Bob Keiter '57

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In second semester of 1957, two things were on my mind. First, I had to produce my honors thesis in Am Studs and second, I had to prepare for the NCAA Swimming Championships at the U . North Carolina at Chapel Hill. I was assigned to the great Henry Steele Commager just as he was assigned to guide me on my way. We had a good relationship, played ping pong when we should have been slaving away and seemed to enjoy one another. I never got the feeling that he was really interested in my thesis but tolerated me in good spirit.

Paul C. Nagel

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As for HSC---who I have fallen into the habit of remembering as "Felix," I could add nothing to your memory of him as a colleague---except to repeat the tale I know I passed along to you many eons ago.:::: He and I found ourselves by coincidence in a plane headed from CT to WI where the famed Professor Commager was making some sort of scholarly appearance, while I was going on to MN to a meeting. We sat side by side during the flight, which allowed Felix to hand two books to me, pulled from his green bag. He retained two others.

Henry Steele Commager and the Commager Project

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With the support of former students, family, and friends of Henry Steele Commager, the Amherst College Library's Archives and Special Collections undertook a year-long project (November 2006-October 2007) to arrange and catalogue the papers of Henry Steele Commager. The papers were a gift to the Library from his widow Mary Powlesland Commager. Information about Henry Steele Commager Papers is found at http://asteria.fivecolleges.edu/findaids/amherst/ma173_main.html.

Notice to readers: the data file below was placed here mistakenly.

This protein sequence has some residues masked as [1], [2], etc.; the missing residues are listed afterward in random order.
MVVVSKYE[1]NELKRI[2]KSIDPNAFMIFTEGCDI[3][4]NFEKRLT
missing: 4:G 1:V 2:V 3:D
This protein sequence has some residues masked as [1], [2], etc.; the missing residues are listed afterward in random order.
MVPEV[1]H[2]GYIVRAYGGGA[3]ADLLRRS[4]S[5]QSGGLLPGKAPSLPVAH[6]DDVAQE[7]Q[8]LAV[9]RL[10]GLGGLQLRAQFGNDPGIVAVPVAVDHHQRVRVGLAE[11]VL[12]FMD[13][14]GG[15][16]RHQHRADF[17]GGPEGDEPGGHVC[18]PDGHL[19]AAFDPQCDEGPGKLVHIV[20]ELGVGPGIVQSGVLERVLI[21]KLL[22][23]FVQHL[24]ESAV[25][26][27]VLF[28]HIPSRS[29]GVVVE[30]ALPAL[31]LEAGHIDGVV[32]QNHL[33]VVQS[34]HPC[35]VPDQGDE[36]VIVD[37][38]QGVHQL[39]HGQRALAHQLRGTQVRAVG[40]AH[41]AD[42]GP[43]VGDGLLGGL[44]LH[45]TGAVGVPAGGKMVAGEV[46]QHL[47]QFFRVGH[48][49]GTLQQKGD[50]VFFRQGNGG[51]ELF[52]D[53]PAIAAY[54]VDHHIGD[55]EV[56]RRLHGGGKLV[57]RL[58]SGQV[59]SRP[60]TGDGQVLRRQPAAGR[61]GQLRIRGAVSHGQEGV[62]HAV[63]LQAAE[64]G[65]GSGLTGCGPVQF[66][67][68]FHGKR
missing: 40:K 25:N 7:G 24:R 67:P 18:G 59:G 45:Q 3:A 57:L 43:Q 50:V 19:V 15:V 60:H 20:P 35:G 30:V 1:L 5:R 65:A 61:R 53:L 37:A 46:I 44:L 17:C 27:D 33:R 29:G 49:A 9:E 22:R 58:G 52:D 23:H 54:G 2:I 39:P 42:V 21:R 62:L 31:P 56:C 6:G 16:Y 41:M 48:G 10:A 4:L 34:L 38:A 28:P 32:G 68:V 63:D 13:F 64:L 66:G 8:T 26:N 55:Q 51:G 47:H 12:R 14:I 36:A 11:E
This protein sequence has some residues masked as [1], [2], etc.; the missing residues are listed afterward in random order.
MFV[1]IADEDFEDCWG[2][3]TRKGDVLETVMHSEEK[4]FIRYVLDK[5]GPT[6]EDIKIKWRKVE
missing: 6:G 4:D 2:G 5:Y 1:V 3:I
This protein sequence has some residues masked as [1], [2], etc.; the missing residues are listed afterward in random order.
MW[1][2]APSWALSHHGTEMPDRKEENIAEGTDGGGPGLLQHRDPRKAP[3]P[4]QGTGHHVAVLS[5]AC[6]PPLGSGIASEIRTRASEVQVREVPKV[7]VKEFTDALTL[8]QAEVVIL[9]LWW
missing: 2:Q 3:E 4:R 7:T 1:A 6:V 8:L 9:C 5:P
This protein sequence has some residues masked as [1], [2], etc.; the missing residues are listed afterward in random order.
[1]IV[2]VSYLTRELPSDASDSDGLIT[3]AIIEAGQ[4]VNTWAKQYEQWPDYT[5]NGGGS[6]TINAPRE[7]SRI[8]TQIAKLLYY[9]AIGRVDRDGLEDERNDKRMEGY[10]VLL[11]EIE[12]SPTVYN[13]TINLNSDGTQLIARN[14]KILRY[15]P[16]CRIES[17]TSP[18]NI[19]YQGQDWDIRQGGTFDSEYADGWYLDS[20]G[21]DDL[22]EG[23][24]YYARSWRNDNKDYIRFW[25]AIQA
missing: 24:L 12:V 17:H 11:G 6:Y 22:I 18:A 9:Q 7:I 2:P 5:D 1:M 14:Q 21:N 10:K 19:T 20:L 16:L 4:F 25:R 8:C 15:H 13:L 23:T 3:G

Kevin O'Donoghue '78

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I was class of '78. I never took a class from Prof. Commager, but my favorite story was from the late 70's. Bryant Gumbel did a segment for the "Today" show and interviewed Prof. Commager on the War Memorial at the top of Memorial Hill. Gumbel had "cut his teeth" as a sports reporter before making the transition to the "Today" show.

John Merson '66

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In May of 1965 my friends and I were organizing a teach-in about the Vietnam War. As student council president, I was trying to find a well-known speaker who would attract a good crowd. I called Professor Commager and asked if he would meet with us. He invited us to his home near campus and spent more than an hour discussing the war and our plans for the teach-in. Before we left, he agreed to speak at the teach-in where he gave a terrific talk, providing context for the war and the place of dissent in American society.

Henry Steele Commager and the Commager Project

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The Archives and Special Collections is undertaking a year-long project to arrange and catalogue the papers of Henry Steele Commager that were a gift to the Library from his widow Mary Powlesland Commager.You are welcome to share your memories of Professor Commager with others via the blog Recollections of Professor Commager.